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provided intelligence that helped ukraine strike the ship with cruise missiles. does that level of intelligence sharing surprise you at all? >> it doesn't. it doesn't. intelligence sharing is maybe not as important as these heavy weapons. but it's certainly on the same order of importance. the real time intelligence that allows the ukrainians to combine the information with other sources -- they've got a lot of very good sources, anderson. they have -- they have ways. of course the language is helpful. they have ways that we don't of understanding and getting information about what's going on with the russians. so, they take advantage of what we tell them. other friendly nations, as well. and then they put it together and they make the decisions. >> you've said that if you were running things, you would be giving the ukrainians all the weapons they're asking for. what more do you think they needed at this stage? >> i think they really need the
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anti-air capabilities, whether that's aircraft or whether it's antiaircraft missiles that fire from the ground to a higher altitude. what i hear from this friend of mine in the ukrainian military is that the ground forces are doing very well. they are vulnerable, however, he says, to air strikes. the ukrainian air force is still in the air. it's mostly in the air in the west. the air -- the russian air is able to operate in the east. and that's where they really need the antiaircraft weapons. >> also drones. that seems to be a big emphasis for them. >> it is. and the larger drones that can carry more explosives, the drones, again, like the long-range artillery, enable the ukrainians to engage the russians at a distance. they were able to engage the russians at shorter ranges up in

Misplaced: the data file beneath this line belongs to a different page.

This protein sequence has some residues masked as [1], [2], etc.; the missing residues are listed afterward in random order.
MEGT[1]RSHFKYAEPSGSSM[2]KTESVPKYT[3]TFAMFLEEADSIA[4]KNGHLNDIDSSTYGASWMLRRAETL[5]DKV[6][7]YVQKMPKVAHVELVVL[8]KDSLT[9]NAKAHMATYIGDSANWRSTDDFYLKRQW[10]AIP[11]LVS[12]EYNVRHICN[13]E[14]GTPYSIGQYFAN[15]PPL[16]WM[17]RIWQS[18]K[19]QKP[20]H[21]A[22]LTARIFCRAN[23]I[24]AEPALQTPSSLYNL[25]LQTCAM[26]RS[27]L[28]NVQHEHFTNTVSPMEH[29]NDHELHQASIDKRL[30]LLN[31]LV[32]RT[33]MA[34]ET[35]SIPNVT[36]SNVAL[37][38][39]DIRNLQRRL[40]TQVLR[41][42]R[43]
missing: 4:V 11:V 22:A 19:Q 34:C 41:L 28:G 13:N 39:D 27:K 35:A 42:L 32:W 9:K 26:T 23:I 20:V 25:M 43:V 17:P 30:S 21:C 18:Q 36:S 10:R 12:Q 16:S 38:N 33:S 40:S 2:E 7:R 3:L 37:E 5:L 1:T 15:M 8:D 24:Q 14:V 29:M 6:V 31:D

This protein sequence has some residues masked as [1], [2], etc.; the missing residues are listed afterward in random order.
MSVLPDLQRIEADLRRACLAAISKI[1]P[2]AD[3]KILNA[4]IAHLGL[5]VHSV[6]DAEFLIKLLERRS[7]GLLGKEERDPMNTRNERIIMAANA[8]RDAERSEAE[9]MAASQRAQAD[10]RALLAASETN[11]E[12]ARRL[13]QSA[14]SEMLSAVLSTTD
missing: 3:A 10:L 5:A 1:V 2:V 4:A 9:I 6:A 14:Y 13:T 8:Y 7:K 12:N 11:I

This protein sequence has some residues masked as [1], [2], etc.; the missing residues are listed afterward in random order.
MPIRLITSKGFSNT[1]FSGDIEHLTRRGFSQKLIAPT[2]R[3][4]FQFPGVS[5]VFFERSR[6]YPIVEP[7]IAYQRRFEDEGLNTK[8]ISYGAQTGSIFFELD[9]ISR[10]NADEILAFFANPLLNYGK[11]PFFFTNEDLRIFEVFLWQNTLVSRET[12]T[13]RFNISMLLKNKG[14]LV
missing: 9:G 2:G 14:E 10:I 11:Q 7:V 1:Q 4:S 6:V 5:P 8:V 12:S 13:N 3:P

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the forests, in the swamps north of kyiv. but now that they're on the step, now that they're on the plains, these big fields, that's where they need the drones. that's where they need the intelligence to be able to spot them. and that's where they need the heavy artillery, long-range artillery. >> how do you think -- are negotiations even possible anymore to put a stop to all the bloodshed? you hear from ukrainian officials, you know, and just regular people i was talking to last week when i was there in kyiv, who are saying, you know, after bucha, after the atrocities which we have all witnessed, which the world has seen, it's hard to sit down at a table with people. >> i have asked that exact question a couple of times. and you get the exact answer that you just gave, anderson. that is the people that are perpetrating these war crimes, what joe biden calls genocide, these things we see in bucha and in mariupol, it's hard to